Real Winner in Gaza War? Could Be Hamas.

Facing Off With Israel, Islamists Bolster Standing

The Real Winners: Palestinians are bearing the brunt of the confrontation in Gaza. Yet paradoxically, public opinion is likely to sharply back Hamas.
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The Real Winners: Palestinians are bearing the brunt of the confrontation in Gaza. Yet paradoxically, public opinion is likely to sharply back Hamas.

By Reuters

Published November 18, 2012.
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As Israel bombed Palestinian militant targets in the Gaza Strip for a fifth day, Ali Al-Ahmed took to the streets of Gaza city in his pyjamas on Sunday to buy eggs and chocolate for his three children.

“Terrifying, that’s how it feels,” he said.

“But they are also terrorised on the other side of the border,” he added approvingly. “To be honest, I thought Hamas had forgotten about fighting Israel. I was wrong.”

That will be music to the ears of the Islamist movement that rules the blockaded sliver of land where 1.7 million people have been cooped up since 2007 when the Hamas government, hostile to Israel, took charge.

In an earlier clash, the three-week winter war of 2008-2009, many Palestinian rivals blamed Hamas’s rocket-firing bravado for bringing Israel’s military might down on Gaza.

That war ended with over 1,400 Palestinians in early graves and a territory scarred by bombing, shelling and invasion. Israel lost 13 lives in the lopsided battle, and Hamas licked its wounds.

This time is different. The Arab Spring has changed the Middle East, and Hamas has more powerful weapons.

Many Facebook pages express undisguised glee at Israelis scuttling for cover, and two singers from the West Bank have made a YouTube hit, “Strike Tel Aviv”, praising Hamas and others for firing rockets that can threaten Tel Aviv and Jerusalem for the first time.

Hamas also scored a diplomatic hit, with solidarity visits last week by the foreign ministers of Egypt and Tunisia while its positions were under attack.

Both countries were ruled by Western-backed autocrats last time Gaza was invaded, but popular uprisings have since swept them aside, and Islamists now dominate in Cairo and Tunis, representing masses who back their fellow Sunni Islamists, Hamas.

HATS OFF

“Today we raise our hats to Hamas,” said Talal Okal, a Gaza political analyst normally critical of the movement. “They look organised, aware of what they’re doing and ready to pay the price to achieve their agenda. Ordinary people can only admire them today.”

“Israel is no longer able to predict what Arab leaders might do if a ground offensive takes place, certainly not what Egypt’s President Mohammed Mursi could do under pressure from the Muslim Brotherhood and other Islamist and secular parties.

“Maybe Israel does not care much, but its American and European allies do. They care for their own interests in the Middle East, the new Middle East,” Okal said.

Though the long-range rockets fired at Tel Aviv have not caused any casualties or damage - thanks largely to Israel’s Iron Dome interceptor shield - Hamas is content to see Israelis running for cover in a city that was once immune to such attack.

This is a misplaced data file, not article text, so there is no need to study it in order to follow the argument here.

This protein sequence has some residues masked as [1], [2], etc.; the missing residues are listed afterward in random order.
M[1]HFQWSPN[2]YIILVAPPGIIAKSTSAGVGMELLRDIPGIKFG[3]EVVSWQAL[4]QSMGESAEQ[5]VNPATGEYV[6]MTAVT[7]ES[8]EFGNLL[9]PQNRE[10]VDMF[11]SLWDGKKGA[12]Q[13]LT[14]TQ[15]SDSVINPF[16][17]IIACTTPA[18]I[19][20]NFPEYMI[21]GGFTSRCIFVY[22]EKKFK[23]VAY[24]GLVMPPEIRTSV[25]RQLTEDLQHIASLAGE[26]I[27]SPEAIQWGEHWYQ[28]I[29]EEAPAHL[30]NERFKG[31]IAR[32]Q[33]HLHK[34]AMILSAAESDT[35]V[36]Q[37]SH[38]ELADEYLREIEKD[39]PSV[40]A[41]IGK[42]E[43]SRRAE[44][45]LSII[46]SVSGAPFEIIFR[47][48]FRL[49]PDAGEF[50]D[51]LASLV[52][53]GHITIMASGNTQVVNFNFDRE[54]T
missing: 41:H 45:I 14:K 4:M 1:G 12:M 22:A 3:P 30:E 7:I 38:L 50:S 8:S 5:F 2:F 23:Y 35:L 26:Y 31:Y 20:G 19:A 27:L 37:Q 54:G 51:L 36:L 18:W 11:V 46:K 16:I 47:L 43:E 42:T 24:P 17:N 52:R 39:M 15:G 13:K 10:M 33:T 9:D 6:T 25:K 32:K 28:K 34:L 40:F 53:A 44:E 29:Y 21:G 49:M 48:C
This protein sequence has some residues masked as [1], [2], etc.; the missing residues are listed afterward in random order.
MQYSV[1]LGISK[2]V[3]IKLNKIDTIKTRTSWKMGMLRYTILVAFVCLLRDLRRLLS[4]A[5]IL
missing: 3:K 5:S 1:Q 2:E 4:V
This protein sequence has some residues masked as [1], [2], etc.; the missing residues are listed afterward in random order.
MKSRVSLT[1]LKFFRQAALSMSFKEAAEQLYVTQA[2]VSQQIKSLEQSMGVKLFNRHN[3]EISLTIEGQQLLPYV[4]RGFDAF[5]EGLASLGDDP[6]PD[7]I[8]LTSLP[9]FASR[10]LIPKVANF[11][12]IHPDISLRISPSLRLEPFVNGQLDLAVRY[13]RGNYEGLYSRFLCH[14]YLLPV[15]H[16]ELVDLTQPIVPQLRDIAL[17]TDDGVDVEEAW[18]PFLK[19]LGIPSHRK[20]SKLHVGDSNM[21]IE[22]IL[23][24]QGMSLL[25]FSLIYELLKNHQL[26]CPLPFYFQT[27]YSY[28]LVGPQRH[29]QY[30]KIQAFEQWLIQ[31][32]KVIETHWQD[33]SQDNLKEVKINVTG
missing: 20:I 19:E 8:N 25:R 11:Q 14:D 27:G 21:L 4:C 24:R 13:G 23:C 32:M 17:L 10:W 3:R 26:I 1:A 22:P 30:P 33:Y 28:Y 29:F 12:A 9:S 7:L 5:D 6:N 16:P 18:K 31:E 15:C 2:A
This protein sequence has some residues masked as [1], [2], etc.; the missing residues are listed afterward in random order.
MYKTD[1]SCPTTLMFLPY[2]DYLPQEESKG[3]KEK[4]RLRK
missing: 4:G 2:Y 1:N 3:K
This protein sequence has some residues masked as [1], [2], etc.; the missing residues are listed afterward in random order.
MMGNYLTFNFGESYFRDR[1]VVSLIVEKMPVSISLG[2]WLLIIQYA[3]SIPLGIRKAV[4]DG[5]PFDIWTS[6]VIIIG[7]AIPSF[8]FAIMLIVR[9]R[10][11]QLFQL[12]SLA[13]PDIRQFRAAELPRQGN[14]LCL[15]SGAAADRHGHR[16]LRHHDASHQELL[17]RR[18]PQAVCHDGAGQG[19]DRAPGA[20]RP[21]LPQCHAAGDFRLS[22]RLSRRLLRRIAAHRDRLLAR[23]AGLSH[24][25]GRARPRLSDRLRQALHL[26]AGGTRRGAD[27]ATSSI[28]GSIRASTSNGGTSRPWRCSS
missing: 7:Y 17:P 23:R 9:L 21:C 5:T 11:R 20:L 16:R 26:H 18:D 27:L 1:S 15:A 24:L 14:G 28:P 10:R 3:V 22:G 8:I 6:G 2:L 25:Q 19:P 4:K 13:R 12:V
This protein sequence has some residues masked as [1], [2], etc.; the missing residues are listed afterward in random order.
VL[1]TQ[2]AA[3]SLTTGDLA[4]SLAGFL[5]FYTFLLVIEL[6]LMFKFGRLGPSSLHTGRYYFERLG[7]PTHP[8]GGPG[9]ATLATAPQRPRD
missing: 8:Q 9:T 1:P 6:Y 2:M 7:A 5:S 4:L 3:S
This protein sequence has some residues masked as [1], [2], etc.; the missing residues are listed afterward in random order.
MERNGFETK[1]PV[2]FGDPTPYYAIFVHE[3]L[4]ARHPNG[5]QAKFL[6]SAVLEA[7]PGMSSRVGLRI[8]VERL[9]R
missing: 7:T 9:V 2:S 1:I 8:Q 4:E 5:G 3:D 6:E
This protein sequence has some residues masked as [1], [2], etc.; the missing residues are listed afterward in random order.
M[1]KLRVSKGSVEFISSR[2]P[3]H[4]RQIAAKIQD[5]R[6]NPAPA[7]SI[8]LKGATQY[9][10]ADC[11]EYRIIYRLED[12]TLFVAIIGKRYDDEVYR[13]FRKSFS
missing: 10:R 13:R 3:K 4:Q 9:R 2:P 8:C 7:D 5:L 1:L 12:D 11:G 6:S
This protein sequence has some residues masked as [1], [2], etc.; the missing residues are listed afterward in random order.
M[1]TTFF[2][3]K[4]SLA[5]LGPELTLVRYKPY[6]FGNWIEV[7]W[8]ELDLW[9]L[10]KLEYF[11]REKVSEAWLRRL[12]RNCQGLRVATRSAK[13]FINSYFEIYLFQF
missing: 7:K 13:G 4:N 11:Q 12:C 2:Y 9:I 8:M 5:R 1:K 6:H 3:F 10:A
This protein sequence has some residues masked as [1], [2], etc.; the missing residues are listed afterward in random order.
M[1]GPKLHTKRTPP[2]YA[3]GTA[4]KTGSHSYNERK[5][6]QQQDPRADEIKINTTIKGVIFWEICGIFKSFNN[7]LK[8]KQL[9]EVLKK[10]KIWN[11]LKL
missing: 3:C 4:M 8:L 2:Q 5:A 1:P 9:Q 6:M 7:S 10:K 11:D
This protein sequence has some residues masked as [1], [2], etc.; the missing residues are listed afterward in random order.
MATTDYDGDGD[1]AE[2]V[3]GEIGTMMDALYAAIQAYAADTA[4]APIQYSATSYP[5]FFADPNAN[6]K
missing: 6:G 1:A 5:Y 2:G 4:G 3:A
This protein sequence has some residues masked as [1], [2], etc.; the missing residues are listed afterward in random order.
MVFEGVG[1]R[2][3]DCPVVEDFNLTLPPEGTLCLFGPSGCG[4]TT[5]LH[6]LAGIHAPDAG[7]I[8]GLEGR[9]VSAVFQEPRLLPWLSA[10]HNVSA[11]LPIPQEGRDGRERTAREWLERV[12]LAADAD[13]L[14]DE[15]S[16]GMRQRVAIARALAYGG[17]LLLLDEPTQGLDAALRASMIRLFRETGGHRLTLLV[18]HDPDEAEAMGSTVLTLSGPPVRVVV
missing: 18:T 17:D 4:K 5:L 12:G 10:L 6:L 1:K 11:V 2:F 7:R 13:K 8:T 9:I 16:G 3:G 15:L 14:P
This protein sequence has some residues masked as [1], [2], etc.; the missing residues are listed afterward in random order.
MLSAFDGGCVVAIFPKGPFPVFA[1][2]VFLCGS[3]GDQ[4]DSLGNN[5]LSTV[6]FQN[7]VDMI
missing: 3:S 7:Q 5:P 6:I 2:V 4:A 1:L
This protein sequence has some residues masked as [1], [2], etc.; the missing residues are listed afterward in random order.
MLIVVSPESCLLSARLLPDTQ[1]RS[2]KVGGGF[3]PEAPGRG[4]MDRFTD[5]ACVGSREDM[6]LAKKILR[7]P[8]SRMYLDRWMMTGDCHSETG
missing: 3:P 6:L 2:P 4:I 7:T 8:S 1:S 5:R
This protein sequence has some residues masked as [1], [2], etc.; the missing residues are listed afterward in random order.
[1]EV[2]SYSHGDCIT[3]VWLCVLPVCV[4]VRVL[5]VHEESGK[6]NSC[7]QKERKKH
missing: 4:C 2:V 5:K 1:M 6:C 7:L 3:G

They claim to have shot down an Israeli F-16 fighter, and mock Israel’s “Paper Dome” as a failure. Both claims are outlandish, but they go down well with those eager to believe them.

This is still asymmetric warfare with asymmetric rules and results. Since it erupted last Wednesday, three Israelis have been killed, but 65 Palestinians are dead, most of them civilians. Yet the Islamists believe they are winning an important round in the battle for world public opinion.

Israel says its goal is to defang the militants by destroying their rocket stockpile. It accuses Hamas of hiding behind civilians, implanting weapons in schools and apartment blocks.

ABBAS IN SHADE

Even Palestinian President Mahmoud Abbas - a figure of ridicule for Hamas because he recognises Israel and has renounced violence - has called its leaders to express his solidarity and readiness to do his utmost to bring an end to Israeli military action.

Abbas is the leader of the Palestinian national movement and, for now, the embodiment of its aspirations of statehood. But he is put squarely in the shade by the Hamas spectacular in Gaza.

Shops and schools remain closed, but the few who are on the streets celebrate every time they hear the distinctive roar of the long-range rockets that could be heading to Tel Aviv.

“If we endured 22 days in the past war, we are today more ready to keep up for longer, and their soldiers will not,” said Abu Ubaida, spokesman of the Hamas armed wing Izz el-Deen Al-Qassam Brigades.

“This round of confrontation will not be the last against the Zionist enemy,” he said. Israeli claims to have badly damaged the military capability of the Qassam Brigades were “lies, propaganda and have no grain of truth”.

Hamas spokesman Sami Abu Zuhri said the movement’s members were “proud of our resistance and high-profile capability and a performance which surprised the enemy and struck deep”.

Still ahead, however, is the threat of another Israeli invasion, as in early January 2009. Hamas has no armour, no tanks. But it does now have some modern anti-tank missiles, and Hamas says it will surprise the Israeli army if it enters.

And even if the ground invasion comes, Palestinians sense that it will achieve nothing lasting for the Israelis.

“Hundreds of civilians may be killed if the Israelis invade,” says Ali Al-Ahmed. “But once they leave, rockets will follow them home, so they would fail.”


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